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Ignore hike in water, sewer rates PSC tells Oak Park

[01/17/01] A legal notice about a rate increase mailed to Oak Park and perhaps other residents can be ignored for now, a member of the Mississippi Public Service Commission said Tuesday.

Customers of Total Environmental Solutions Inc. of Baton Rouge received the notices this week, saying the company was seeking permission for an $8 temporary increase for sewer and water customers. Commissioner Nielsen Cochran said the request had already been rejected and no rate requests for TESI were pending.

“That’s in the garbage can,” Cochran said, adding the company is free to file for rate changes at a later date.

TESI bought many companies in the bankruptcy proceedings of Johnson Properties, once based in Vicksburg. Johnson Properties owned Oak Park Utility and some others in Warren County.

The notices went to customers of Oak Park, Benard Acres, Blakely, Pleasant Valley, Riviera Heights and Villanova sewer systems. Most of those people pay a flat $15 a month for sewer service. The notices said rates would not rise above $30 for any customer.

The bankruptcy proceedings were part of the legal entanglements of Glen Kelly Johnson and his scores of small utility companies in Mississippi and Louisiana. Although often in trouble in Mississippi, Johnson was fined $4.4 million by a federal court in Louisiana and sentenced to a three-year federal prison term.

Cochran said the commission had received TESI’s notice in October, but had rejected it based on a recommendation from the PSC staff that it was without merit.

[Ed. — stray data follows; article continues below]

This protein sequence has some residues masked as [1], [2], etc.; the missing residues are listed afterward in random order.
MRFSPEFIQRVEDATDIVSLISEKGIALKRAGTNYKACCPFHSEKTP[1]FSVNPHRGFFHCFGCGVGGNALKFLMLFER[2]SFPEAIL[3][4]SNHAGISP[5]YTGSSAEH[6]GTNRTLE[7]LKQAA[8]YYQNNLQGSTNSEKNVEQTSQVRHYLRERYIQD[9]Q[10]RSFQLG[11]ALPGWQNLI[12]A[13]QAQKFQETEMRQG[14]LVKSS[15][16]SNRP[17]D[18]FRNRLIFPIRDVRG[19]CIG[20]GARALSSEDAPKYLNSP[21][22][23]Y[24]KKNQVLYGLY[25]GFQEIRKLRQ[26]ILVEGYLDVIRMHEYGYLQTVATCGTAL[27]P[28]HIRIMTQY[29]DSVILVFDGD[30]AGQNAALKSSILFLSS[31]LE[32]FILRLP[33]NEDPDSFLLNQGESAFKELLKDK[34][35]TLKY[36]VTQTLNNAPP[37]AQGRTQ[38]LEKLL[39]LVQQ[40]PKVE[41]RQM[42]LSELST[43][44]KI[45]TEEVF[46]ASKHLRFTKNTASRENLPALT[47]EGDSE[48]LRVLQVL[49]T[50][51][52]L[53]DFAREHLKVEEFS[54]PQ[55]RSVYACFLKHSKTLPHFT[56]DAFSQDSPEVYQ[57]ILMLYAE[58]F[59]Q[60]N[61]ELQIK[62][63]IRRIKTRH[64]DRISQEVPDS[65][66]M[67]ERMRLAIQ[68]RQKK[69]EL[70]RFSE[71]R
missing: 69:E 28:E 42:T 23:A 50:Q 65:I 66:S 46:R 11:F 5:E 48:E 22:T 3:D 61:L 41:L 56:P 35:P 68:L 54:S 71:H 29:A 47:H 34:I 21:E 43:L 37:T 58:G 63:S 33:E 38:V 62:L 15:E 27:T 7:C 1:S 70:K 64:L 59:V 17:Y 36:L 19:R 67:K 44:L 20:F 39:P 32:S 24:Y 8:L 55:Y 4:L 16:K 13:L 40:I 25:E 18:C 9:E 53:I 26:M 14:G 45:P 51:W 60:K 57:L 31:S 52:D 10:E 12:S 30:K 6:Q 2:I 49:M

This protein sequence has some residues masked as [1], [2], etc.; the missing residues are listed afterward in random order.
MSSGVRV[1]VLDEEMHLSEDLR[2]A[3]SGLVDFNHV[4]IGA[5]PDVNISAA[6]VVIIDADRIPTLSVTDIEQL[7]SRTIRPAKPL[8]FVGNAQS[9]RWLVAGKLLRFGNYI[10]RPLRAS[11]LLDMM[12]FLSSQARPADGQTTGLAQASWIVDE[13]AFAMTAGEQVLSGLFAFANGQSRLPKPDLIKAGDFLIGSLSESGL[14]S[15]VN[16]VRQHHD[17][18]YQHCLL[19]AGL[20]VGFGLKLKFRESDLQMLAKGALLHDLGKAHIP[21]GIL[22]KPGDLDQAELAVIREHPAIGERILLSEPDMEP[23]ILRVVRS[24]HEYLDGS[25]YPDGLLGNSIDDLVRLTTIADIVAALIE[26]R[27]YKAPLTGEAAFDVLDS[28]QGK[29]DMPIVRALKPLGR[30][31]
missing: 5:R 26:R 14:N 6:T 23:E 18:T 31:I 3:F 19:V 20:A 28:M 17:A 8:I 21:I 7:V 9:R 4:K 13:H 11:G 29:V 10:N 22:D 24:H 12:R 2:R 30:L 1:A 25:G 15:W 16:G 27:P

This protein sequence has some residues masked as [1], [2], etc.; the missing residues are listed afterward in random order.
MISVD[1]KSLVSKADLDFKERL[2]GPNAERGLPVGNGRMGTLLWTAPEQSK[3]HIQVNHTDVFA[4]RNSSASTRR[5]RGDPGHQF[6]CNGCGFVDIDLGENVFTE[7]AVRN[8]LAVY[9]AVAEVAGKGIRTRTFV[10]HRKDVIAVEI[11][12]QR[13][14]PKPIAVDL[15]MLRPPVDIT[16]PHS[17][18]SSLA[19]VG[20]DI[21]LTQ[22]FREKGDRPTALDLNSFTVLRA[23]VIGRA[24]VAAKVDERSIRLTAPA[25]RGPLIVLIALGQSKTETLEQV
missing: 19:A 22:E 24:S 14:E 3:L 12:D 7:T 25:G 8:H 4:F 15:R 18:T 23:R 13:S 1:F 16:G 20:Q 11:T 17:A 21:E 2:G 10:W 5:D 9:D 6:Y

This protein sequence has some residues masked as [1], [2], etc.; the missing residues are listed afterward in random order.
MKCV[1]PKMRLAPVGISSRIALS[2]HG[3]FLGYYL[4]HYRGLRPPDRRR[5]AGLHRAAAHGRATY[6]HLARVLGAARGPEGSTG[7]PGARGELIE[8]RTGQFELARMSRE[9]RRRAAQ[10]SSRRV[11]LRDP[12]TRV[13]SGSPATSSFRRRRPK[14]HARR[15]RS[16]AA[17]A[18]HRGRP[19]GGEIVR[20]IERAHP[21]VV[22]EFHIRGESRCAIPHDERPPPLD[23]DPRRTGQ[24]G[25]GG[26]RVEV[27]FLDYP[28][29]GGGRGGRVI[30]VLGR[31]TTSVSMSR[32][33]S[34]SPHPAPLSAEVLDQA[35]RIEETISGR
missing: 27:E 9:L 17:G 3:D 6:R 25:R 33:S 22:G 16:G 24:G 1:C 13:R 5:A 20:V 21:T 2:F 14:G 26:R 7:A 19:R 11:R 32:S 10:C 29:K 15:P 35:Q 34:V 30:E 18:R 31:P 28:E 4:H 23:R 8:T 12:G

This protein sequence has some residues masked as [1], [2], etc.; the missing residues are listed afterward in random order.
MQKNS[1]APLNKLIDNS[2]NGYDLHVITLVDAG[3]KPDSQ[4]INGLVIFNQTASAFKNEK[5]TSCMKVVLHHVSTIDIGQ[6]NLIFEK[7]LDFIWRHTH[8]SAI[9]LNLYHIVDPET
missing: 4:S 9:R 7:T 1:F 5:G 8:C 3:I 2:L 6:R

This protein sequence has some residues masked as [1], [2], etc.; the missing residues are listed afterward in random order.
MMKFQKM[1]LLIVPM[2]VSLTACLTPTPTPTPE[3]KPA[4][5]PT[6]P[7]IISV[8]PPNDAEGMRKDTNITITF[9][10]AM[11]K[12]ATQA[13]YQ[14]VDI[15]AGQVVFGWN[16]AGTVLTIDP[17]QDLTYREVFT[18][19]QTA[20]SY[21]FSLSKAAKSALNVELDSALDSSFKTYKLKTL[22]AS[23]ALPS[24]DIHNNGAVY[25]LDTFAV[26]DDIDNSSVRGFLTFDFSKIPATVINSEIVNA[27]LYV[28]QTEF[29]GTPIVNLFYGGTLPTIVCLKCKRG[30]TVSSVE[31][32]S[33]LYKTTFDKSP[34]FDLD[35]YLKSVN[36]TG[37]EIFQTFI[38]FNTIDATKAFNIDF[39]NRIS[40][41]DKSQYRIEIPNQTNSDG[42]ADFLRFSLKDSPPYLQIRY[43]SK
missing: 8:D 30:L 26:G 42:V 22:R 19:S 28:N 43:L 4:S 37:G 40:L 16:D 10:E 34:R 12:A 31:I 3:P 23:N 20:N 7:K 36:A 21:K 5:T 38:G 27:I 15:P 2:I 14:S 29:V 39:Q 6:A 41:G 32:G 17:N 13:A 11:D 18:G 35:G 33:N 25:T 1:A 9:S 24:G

“That’s goofy,” Cochran said when told that local TESI customers had received a notice in the mail. “I have no idea why they did that.”

Ricky Cox, a Gulfport attorney representing TESI, agreed that the application for a rate increase has been suspended, but said it could be brought back up by the company.

The notices sent out by TESI, Cox said, are merely a way of notifying customers the company intends to apply to the PSC for a rate change in the event anyone wants to appear before the commission when a hearing is set.

“It is required under the rules and regulations of the public service commission,” Cox said.

Under Mississippi law, non-municipal public utility companies must operate under the oversight of the three elected members of the PSC. The commissioners have a dual charge to essentially guarantee that utility firms remain profitable to assure continuity of service and, on the other hand, to protect consumers from gouging.

When firms ranging in size from BellSouth or Entergy down to local water districts want to make changes in their rates, ownership, service area or other matters, petitions must be filed with the state regulators and no changes can be made without permission.

Services provided by cities, including water, sewer, gas and garbage collection, are not regulated.